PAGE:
To be clear, this bill replicates exactly what this government in the draft legislation, word for word, presented to this House, to the public in October 2017. And what's the latest excuse for not bringing in this reform, for not supporting the first time this bill was presented and then the second time? The crossbench introduced this reform last year? And now the third time it comes in today. Well, the last excuse was the royal commission itself. The member for Fadden came into this place and used the royal commission as an excuse to not take any further action into this bill, into the very bill that they drafted. His words on 23 October 2018 in this place were:
We'll sit and wait for the royal commission's advice.
Well, the findings of the royal commission are in. The time for sitting and waiting is over, Assistant Treasurer. You've had this report for 18 days. You've been consulting on your draft legislation for 483 days, since October 2017. Your government supported the intent of this bill 111 days ago.
The royal commission into banks was never an adequate excuse to delay these reforms, but now even that's not an excuse. There are no excuses left. Time is up on this government. Like bad sports, though, this part-time government continues to run down the clock. The Liberal-National parliamentary friends of payday lending have spent years—literally years—running down the clock and, with only seven sitting days of this parliament left, they were going to keep stalling and they will continue to fail Australian consumers.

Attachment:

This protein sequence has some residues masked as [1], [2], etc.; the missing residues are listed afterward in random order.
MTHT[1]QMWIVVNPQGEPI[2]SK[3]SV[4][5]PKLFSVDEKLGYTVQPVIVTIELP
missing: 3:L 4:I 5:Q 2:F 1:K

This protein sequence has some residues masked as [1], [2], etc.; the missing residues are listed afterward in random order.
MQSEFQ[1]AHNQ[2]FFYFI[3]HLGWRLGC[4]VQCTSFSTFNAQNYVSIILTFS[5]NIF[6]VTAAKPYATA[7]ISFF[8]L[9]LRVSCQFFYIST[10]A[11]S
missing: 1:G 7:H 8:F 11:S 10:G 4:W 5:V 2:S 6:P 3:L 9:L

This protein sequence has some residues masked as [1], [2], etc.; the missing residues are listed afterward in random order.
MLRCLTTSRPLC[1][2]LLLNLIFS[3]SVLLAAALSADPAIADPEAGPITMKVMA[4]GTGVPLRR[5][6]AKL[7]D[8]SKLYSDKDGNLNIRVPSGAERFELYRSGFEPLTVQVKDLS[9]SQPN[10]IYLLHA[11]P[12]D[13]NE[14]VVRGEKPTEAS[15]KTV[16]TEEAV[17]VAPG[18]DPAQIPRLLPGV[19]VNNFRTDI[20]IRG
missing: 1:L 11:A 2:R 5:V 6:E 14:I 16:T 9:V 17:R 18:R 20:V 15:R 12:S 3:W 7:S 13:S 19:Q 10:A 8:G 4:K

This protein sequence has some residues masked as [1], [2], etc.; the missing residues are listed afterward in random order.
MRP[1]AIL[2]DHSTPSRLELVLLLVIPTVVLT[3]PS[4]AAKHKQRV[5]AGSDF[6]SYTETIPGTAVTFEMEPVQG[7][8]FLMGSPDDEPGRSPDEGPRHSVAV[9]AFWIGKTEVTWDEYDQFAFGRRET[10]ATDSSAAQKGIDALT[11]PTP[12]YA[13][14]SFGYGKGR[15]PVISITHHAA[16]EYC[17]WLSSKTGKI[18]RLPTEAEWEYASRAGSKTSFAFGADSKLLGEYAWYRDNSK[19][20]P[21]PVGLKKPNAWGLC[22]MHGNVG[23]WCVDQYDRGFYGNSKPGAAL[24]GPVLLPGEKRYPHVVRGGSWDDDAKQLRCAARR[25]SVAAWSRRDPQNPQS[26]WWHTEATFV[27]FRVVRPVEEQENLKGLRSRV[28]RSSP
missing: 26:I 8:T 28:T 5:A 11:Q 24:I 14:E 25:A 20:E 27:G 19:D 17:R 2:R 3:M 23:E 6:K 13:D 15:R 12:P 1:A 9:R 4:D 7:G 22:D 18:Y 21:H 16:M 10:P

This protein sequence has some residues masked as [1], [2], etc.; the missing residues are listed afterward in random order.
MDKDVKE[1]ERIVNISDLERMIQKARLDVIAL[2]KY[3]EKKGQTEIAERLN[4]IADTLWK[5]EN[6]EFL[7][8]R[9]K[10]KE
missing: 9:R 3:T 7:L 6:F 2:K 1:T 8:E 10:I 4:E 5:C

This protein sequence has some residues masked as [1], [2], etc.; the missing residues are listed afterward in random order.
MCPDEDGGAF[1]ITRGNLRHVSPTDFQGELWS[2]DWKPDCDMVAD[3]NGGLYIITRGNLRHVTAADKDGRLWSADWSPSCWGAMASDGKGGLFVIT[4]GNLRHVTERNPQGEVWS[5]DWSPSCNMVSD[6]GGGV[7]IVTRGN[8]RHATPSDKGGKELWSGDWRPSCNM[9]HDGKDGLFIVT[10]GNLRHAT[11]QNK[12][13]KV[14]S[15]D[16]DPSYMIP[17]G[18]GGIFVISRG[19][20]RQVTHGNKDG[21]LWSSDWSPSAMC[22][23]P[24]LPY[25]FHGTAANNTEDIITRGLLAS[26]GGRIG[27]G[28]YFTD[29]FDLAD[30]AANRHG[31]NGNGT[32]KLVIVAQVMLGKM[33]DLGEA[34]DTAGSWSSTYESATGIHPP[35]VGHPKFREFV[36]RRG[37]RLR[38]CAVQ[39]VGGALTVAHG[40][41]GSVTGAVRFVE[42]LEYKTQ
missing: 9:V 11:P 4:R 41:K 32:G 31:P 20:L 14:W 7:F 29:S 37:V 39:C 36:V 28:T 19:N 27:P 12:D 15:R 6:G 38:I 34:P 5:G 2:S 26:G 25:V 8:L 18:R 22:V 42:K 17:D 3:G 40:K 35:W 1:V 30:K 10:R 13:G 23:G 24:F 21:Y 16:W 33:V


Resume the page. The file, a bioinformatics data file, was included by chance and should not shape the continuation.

It is a government so bitterly divided that its conservative backbenchers rolled the cabinet on this very legislation that the government drafted and the cabinet agreed to two years ago. The power of backbenchers in this government to roll sensible reform to payday lending and consumer leases beggars belief, and this country could understandably be very disappointed.
This government has some pretty exceptional form of delay tactics. It held back the royal commission into the misconduct of banks for some 18 months but its delay on reforming payday lending and consumer leasing is in another league, and Australia will not thank this government for its delays during which another 150,000 households have signed up for payday loans in the current predatory environment. It is a shocking shame this government has been able to waft through this place, ignore the review that it commissioned in 2015, ignore its statements, ignore its cabinet ministers—the member for Riverina, the member for Higgins—and then go and pretend that the need to protect Australian consumers is unnecessary.
Those opposite don't care. They don't care about protecting Australian consumers. It's time to support this bill, like the crossbench have supported it before, like Labor has. We will continue to push to get adequate protections for vulnerable customers from payday loan sharks and dodgy operators in the consumer leasing space.